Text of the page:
Celebrating the real-life leading ladies of STEM

Five ways to inspire girls to reach for the stars during Women’s History Month

Hidden Figures, the highest grossing Oscar-nominated movie of the year, tells the true story of a team of female African-American mathematicians who worked behind the scenes at NASA to help launch astronaut John Glenn into space. The film shines a welcomed spotlight on women in STEM and is a must-see for students and educators alike—especially as we kick off Women’s History Month.

The long “hidden” account of brave, brilliant women defying race and gender stereotypes to advance the space program has stirred unprecedented interest in STEM careers and inspired girls of all ages—including 13-year-old Taylor Richardson. Taylor has been an aspiring astronaut (and STEM enthusiast) since the first grade when a savvy librarian introduced her to the story of
Dr. Mae Jemison, the first female African American astronaut.

Taylor-Richardson-NASA

Taylor Richardson, Aspiring Astronaut. Credit: Photo by Jensen Hande Studios

Paying it forward

In December of 2016, Taylor was invited to attend a special screening of Hidden Figures at the White House in the company of cast members, astronauts, and first lady Michelle Obama. Moved by both the film and the experience, Taylor and her mom started a GoFundMe page to send 100 girls from her Jacksonville community to screen the movie too.

In just one month, Taylor’s effort to pay it forward raised over $17,500 (nearly seven times her $2,600 goal). It was enough to host two screenings and give away more than 1,000 Hidden Figures tickets and books. You can read more about Taylor’s inspiring history of giving back, evangelizing for STEM, and reaching for the stars in this GoFundMe profile.

Interestingly enough, Taylor shares a lot with the heroes in Hidden Figures including a common thread that unites women in STEM communities the world over—their enthusiasm is positively contagious. Once they catch the STEM bug they feel compelled to spread it. Celebrate Women’s History Month by exposing your students to what we hope will some day be an epidemic. Here are five ways easy to bring the Hidden Figures story into your classroom:

  1. Download a free companion guide to the film
    Techbridge, a San Francisco based after-school STEM program for girls, created this handy Hidden Figures discussion guide.
  2. Introduce students to the book
    For those who can’t make it to the theater, the newly released “Young Readers’ Edition” of Margot Lee Shetterly’s book is a great way to bring this extraordinary story of NASA’s human “computers” (Katherine Johnson, Dorothy Vaughan, and Mary Jackson) into the classroom.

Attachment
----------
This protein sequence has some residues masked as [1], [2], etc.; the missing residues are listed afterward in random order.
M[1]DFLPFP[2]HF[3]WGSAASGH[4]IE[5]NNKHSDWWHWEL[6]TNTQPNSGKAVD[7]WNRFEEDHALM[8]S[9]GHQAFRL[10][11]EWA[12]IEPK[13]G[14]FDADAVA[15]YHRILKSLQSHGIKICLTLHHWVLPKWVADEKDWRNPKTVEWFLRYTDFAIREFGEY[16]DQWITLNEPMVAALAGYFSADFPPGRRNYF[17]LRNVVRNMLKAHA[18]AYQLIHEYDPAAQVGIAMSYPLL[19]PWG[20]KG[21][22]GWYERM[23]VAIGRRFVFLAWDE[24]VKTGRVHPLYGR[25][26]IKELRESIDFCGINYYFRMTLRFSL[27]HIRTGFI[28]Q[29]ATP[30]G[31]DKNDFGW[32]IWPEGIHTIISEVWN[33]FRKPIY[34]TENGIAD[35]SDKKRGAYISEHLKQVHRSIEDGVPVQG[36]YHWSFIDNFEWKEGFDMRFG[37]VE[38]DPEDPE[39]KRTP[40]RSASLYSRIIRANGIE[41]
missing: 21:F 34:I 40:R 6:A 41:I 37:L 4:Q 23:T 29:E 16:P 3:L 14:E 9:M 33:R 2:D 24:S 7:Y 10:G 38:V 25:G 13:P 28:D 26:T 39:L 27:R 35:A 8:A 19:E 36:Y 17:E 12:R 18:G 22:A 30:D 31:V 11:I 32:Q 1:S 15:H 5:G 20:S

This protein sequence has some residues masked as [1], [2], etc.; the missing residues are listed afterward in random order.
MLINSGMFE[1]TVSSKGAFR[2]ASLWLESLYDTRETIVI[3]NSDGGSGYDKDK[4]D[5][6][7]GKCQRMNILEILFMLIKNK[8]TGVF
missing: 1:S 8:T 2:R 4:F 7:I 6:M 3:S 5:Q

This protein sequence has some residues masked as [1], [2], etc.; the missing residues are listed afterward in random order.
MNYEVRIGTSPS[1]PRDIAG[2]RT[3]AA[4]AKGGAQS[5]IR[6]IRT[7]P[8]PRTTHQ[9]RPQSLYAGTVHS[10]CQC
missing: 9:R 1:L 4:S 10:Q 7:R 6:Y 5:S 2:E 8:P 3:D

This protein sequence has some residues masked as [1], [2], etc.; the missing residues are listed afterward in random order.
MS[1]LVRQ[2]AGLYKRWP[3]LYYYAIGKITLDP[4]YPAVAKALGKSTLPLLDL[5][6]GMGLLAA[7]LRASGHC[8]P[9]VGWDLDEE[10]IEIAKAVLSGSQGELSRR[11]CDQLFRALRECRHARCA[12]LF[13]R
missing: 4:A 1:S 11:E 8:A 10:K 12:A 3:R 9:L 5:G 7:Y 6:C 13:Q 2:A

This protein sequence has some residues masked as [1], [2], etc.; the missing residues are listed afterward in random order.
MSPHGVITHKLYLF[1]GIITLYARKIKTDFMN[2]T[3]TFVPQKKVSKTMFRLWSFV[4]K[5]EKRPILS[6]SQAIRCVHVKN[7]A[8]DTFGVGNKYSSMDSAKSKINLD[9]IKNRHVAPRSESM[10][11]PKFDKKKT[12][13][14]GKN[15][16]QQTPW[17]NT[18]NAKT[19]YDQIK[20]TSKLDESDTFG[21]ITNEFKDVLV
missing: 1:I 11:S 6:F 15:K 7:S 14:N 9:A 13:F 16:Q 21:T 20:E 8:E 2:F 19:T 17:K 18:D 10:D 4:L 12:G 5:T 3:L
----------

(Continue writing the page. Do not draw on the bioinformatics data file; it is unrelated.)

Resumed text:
3. Explore more inspiring STEM stories from history
    In 2014, the White House launched an online initiative called The Untold History of Women in Science and Technology to increase the visibility of women in STEM fields. The archived website features profiles of women who helped to shape modern science—including Katherine Johnson of Hidden Figures fame. Women from the Obama Administration narrate their stories. Learn more about these remarkable leading ladies of STEM here!
  4. Encourage girls to become SWENexters
    SWENext is a way for students to become part of the Society of Women Engineers. Membership is free and any girl 13 or older may join. Girls under 13 are welcome too as long as a parent acts as the primary contact. More information, including downloadable resources for both families and educators, can be found here.
  5. Get social
    Here’s a list of ten online STEM communities you can follow for more STEM insights and inspiration:

@GirlsAddUp

@GirlsInStem

@GirlsWhoCode

@DIYGirls

@goldieblox

@MillionWMentors

@ngcproject

@STEMforHer

@SheHeroes

@TechGirls

Jennifer Agustin

Jennifer Agustin

VP of Marketing at DreamBox Learning
Jennifer Agustin is the Vice President of Marketing at DreamBox Learning. As a marketer – and a mom – she’s passionate about student achievement and ensuring all kids reach their math potential with DreamBox, including her own! She also enjoys reading, cooking, and hiking with her family.
Jennifer Agustin